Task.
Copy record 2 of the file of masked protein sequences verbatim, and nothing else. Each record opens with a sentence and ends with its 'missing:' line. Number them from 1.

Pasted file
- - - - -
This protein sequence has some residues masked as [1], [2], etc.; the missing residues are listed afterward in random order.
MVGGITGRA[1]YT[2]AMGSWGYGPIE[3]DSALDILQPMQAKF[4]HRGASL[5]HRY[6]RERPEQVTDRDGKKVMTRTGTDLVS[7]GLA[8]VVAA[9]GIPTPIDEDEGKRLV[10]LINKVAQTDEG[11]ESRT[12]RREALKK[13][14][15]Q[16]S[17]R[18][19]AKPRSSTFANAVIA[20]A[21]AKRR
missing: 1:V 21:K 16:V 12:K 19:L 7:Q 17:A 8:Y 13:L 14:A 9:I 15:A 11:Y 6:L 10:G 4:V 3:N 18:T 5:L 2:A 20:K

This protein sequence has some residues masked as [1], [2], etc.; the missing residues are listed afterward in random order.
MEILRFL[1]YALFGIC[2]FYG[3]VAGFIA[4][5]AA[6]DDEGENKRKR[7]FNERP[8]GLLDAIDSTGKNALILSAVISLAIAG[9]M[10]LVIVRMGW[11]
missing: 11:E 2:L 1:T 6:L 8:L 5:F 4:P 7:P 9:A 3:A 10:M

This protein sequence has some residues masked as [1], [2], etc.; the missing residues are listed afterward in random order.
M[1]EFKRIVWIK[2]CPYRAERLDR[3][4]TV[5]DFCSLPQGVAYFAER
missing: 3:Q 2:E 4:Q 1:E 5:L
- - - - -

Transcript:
This protein sequence has some residues masked as [1], [2], etc.; the missing residues are listed afterward in random order.
MEILRFL[1]YALFGIC[2]FYG[3]VAGFIA[4][5]AA[6]DDEGENKRKR[7]FNERP[8]GLLDAIDSTGKNALILSAVISLAIAG[9]M[10]LVIVRMGW[11]
missing: 11:E 2:L 1:T 6:L 8:L 5:F 4:P 7:P 9:A 3:A 10:M